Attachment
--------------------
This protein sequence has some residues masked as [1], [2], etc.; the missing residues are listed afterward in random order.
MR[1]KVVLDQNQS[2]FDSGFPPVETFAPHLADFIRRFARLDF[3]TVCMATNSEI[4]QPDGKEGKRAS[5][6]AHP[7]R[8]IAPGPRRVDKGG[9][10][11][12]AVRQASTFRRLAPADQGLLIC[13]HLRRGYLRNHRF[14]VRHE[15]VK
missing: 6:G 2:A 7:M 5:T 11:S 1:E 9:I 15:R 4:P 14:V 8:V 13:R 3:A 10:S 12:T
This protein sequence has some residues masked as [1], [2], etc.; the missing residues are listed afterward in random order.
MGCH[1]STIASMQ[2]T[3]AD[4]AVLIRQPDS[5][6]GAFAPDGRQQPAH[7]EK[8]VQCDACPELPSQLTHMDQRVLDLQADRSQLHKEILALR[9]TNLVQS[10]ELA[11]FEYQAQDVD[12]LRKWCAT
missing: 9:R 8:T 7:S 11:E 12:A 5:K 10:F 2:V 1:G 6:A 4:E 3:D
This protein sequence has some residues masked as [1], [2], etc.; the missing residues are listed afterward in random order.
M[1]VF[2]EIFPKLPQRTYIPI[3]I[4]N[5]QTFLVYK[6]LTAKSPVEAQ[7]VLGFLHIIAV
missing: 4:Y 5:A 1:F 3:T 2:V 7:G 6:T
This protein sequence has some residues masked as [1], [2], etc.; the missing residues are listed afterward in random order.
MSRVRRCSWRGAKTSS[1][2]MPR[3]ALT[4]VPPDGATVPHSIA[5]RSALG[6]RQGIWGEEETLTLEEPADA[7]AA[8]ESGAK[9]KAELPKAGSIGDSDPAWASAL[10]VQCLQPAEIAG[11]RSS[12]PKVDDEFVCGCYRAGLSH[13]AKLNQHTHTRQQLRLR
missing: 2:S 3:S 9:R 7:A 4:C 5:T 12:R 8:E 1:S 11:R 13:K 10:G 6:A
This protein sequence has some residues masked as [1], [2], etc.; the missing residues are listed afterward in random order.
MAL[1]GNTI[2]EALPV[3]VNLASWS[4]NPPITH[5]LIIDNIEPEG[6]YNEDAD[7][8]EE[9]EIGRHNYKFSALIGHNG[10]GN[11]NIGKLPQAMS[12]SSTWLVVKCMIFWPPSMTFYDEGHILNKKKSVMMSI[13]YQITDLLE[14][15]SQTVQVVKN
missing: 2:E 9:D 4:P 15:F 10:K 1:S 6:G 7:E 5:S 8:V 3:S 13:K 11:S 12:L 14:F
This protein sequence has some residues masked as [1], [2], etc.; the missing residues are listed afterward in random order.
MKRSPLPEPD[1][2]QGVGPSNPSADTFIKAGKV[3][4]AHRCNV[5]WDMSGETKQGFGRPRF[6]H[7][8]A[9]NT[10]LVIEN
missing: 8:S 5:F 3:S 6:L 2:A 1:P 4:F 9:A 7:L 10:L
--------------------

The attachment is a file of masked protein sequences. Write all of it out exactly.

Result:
This protein sequence has some residues masked as [1], [2], etc.; the missing residues are listed afterward in random order.
MR[1]KVVLDQNQS[2]FDSGFPPVETFAPHLADFIRRFARLDF[3]TVCMATNSEI[4]QPDGKEGKRAS[5][6]AHP[7]R[8]IAPGPRRVDKGG[9][10][11][12]AVRQASTFRRLAPADQGLLIC[13]HLRRGYLRNHRF[14]VRHE[15]VK
missing: 6:G 2:A 7:M 5:T 11:S 1:E 9:I 15:R 4:P 14:V 8:V 13:R 3:A 10:S 12:T
This protein sequence has some residues masked as [1], [2], etc.; the missing residues are listed afterward in random order.
MGCH[1]STIASMQ[2]T[3]AD[4]AVLIRQPDS[5][6]GAFAPDGRQQPAH[7]EK[8]VQCDACPELPSQLTHMDQRVLDLQADRSQLHKEILALR[9]TNLVQS[10]ELA[11]FEYQAQDVD[12]LRKWCAT
missing: 9:R 8:T 7:S 11:E 12:A 5:K 10:F 2:V 1:G 6:A 4:E 3:D
This protein sequence has some residues masked as [1], [2], etc.; the missing residues are listed afterward in random order.
M[1]VF[2]EIFPKLPQRTYIPI[3]I[4]N[5]QTFLVYK[6]LTAKSPVEAQ[7]VLGFLHIIAV
missing: 4:Y 5:A 1:F 3:T 2:V 7:G 6:T
This protein sequence has some residues masked as [1], [2], etc.; the missing residues are listed afterward in random order.
MSRVRRCSWRGAKTSS[1][2]MPR[3]ALT[4]VPPDGATVPHSIA[5]RSALG[6]RQGIWGEEETLTLEEPADA[7]AA[8]ESGAK[9]KAELPKAGSIGDSDPAWASAL[10]VQCLQPAEIAG[11]RSS[12]PKVDDEFVCGCYRAGLSH[13]AKLNQHTHTRQQLRLR
missing: 2:S 3:S 9:R 7:A 4:C 5:T 12:R 8:E 1:S 11:R 13:K 10:G 6:A
This protein sequence has some residues masked as [1], [2], etc.; the missing residues are listed afterward in random order.
MAL[1]GNTI[2]EALPV[3]VNLASWS[4]NPPITH[5]LIIDNIEPEG[6]YNEDAD[7][8]EE[9]EIGRHNYKFSALIGHNG[10]GN[11]NIGKLPQAMS[12]SSTWLVVKCMIFWPPSMTFYDEGHILNKKKSVMMSI[13]YQITDLLE[14][15]SQTVQVVKN
missing: 2:E 9:D 4:P 15:F 10:K 1:S 6:G 7:E 5:S 8:V 3:S 13:K 11:S 12:L 14:F
This protein sequence has some residues masked as [1], [2], etc.; the missing residues are listed afterward in random order.
MKRSPLPEPD[1][2]QGVGPSNPSADTFIKAGKV[3][4]AHRCNV[5]WDMSGETKQGFGRPRF[6]H[7][8]A[9]NT[10]LVIEN
missing: 8:S 5:F 3:S 6:L 2:A 1:P 4:F 9:A 7:L 10:L